Lasers emit a coherent and monochromatic light beam, whereas pulsed lights produce a polychromatic light whose bandwidth is selected by adapted filters. The skin’s chromophores are made up of water, hemoglobin, and melanin, to which must be added the exogenous pigments of tattoos. Each chromophore has its specific absorption spectrum. Lasers’ main mechanisms of action are the photothermal effect and the photomechanical effect.
With the previously mentioned concepts in mind, the side-effect profile of a specific laser can be predicted in general terms, based on its wavelength and mode of operation. As a group, continuous wave and quasi-continuous lasers have a higher risk of scarring and textural changes through thermal buildup and heat diffusion to normal skin structures. Lasers designed on the theory of selective photothermolysis are more specific and have a lower risk profile.
Depending on the wavelength and pulse durations delivered, pigmentary changes, epidermal cell injury, textural changes, and crusting and tissue splatter can potentially occur. It is important to remember that even the safest lasers can cause injury if used incorrectly. Repetitive or overlapping pulses, excessive energy or power settings, and improper patient selection can potentially result in a high rate of morbidity with the use of any medical laser.
Complications might be encountered with any currently available laser systems, however, today’s laser technology is universally accepted as very safe for the patient.
Laser-based devices for aesthetic treatments are the industry “gold-standard,” although the efficacy of devices based on Intense Pulsed Light (IPL) technology is improving and the gap between IPLs and lasers is closing. Laser technology is expected to remain the only effective light-based treatment in specialist areas such as large pigmented lesion removal, tattoo removal and deep vascular treatments, but IPL-based devices are becoming more popular for the more mainstream aesthetic treatments, especially in the high growth market of skin rejuvenation.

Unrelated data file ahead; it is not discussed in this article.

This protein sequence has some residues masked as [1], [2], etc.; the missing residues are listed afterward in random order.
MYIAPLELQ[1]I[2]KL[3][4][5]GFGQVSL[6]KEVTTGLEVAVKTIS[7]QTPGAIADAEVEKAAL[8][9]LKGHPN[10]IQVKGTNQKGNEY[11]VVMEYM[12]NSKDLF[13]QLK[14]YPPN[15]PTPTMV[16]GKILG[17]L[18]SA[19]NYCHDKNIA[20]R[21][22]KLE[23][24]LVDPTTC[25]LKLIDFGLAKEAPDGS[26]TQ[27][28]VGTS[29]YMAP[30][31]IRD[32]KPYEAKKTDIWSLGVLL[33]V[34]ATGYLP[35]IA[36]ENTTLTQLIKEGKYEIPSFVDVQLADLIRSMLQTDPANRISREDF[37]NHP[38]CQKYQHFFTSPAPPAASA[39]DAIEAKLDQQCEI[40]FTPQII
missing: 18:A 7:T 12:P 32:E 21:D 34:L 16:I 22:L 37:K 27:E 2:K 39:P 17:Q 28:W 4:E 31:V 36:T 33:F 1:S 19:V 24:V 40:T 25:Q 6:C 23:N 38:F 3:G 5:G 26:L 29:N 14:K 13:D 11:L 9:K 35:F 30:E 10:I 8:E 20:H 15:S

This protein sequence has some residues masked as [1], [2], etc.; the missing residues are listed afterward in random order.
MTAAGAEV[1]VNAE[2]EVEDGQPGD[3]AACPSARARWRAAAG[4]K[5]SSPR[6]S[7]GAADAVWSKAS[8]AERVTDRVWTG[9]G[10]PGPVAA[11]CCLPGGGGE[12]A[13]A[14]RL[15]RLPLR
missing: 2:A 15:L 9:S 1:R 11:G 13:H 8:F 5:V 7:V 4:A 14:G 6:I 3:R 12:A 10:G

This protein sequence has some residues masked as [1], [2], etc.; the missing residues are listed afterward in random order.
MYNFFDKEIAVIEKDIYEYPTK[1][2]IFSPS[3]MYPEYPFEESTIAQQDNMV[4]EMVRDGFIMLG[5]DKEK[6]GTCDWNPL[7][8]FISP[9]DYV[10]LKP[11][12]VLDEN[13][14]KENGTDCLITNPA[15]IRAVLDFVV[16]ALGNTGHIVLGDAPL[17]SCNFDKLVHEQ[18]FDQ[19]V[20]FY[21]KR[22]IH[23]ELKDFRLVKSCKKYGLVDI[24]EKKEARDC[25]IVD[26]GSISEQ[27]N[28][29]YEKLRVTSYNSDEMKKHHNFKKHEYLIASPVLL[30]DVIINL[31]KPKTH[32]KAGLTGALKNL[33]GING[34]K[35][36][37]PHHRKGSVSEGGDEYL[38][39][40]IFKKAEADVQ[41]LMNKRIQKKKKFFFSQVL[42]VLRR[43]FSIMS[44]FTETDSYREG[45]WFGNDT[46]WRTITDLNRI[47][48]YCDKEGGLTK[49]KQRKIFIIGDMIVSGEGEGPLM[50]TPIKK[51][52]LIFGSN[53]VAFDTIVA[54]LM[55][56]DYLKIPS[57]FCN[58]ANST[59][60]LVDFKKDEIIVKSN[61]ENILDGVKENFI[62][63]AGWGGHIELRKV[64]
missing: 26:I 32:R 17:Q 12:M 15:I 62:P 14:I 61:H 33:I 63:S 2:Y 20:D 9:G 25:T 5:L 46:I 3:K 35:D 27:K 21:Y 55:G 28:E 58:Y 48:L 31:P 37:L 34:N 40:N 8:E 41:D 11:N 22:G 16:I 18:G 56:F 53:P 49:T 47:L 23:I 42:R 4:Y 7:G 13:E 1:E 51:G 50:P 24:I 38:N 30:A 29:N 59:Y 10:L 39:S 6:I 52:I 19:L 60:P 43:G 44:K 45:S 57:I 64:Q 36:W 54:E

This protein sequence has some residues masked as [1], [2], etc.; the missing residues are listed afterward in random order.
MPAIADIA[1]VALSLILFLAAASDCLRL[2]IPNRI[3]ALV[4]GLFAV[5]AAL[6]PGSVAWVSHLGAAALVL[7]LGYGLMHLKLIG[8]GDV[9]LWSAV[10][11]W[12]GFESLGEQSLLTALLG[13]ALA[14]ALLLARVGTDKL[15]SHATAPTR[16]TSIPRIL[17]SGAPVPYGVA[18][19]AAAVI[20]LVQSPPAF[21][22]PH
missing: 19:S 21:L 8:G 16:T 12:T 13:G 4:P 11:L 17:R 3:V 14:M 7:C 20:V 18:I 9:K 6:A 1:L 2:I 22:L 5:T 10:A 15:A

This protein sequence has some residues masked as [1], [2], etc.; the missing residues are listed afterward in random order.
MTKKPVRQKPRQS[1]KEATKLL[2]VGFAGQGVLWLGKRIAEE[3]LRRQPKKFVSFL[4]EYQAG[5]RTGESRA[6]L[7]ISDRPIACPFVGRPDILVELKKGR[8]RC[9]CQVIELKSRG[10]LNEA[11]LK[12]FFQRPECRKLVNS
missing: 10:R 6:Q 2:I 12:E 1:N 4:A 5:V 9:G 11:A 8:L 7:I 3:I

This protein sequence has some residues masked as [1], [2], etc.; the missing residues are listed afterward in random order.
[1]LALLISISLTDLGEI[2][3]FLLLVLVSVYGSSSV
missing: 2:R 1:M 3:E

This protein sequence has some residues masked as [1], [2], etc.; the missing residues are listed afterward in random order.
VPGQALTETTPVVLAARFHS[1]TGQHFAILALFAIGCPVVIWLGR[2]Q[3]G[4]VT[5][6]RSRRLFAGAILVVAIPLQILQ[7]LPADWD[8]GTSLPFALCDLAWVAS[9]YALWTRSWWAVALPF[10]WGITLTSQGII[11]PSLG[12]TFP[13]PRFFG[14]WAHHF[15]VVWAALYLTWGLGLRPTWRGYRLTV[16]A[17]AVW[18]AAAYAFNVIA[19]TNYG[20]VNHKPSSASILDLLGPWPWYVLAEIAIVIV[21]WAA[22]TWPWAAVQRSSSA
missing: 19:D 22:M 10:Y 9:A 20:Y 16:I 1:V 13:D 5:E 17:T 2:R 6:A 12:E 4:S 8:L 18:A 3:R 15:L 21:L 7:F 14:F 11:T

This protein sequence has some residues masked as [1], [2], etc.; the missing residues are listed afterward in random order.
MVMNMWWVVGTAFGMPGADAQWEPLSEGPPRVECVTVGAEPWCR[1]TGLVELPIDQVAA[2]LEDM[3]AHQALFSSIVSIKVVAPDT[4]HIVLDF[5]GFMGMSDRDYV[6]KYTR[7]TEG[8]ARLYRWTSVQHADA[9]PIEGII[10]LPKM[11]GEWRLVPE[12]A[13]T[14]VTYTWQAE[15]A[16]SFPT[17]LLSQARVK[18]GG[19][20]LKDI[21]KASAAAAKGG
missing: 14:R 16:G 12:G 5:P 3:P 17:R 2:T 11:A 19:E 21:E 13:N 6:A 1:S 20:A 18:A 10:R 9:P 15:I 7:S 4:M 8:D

Medical experts, who have used both IPL devices and lasers, would point out the following reasons why they prefer lasers:
Despite not quite matching the performance of some premium laser-based systems, IPL technology has its advantages for the core aesthetic treatments such as hair removal and skin rejuvenation.
Various sources and study groups forecast IPL-based devices to enjoy growth rates of 10-12% in hair removal and skin rejuvenation. Unlike for laser-based devices, the IPL-based device market is more accessible to non-physicians, and hence IPL-based devices are commonly found in spas across the U.S. and Europe.
As IPL-based devices are not designed to treat complex skin conditions, practitioners do not have to be as highly trained as they do for laser-based devices. IPL-based devices typically come with two simple-to-use handsets, one for each of the most popular applications, hair removal and skin rejuvenation. Adding to the appeal of IPL-based devices for a non-physician is the lower price with respect to a laser-based system, whilst maintaining the core applications essential to a light-based aesthetic practice or medical spa.
Medical Spas and a lot of aesthetic physicians have adopted IPL devices to treat a variety of skin conditions, from hair removal to age spots.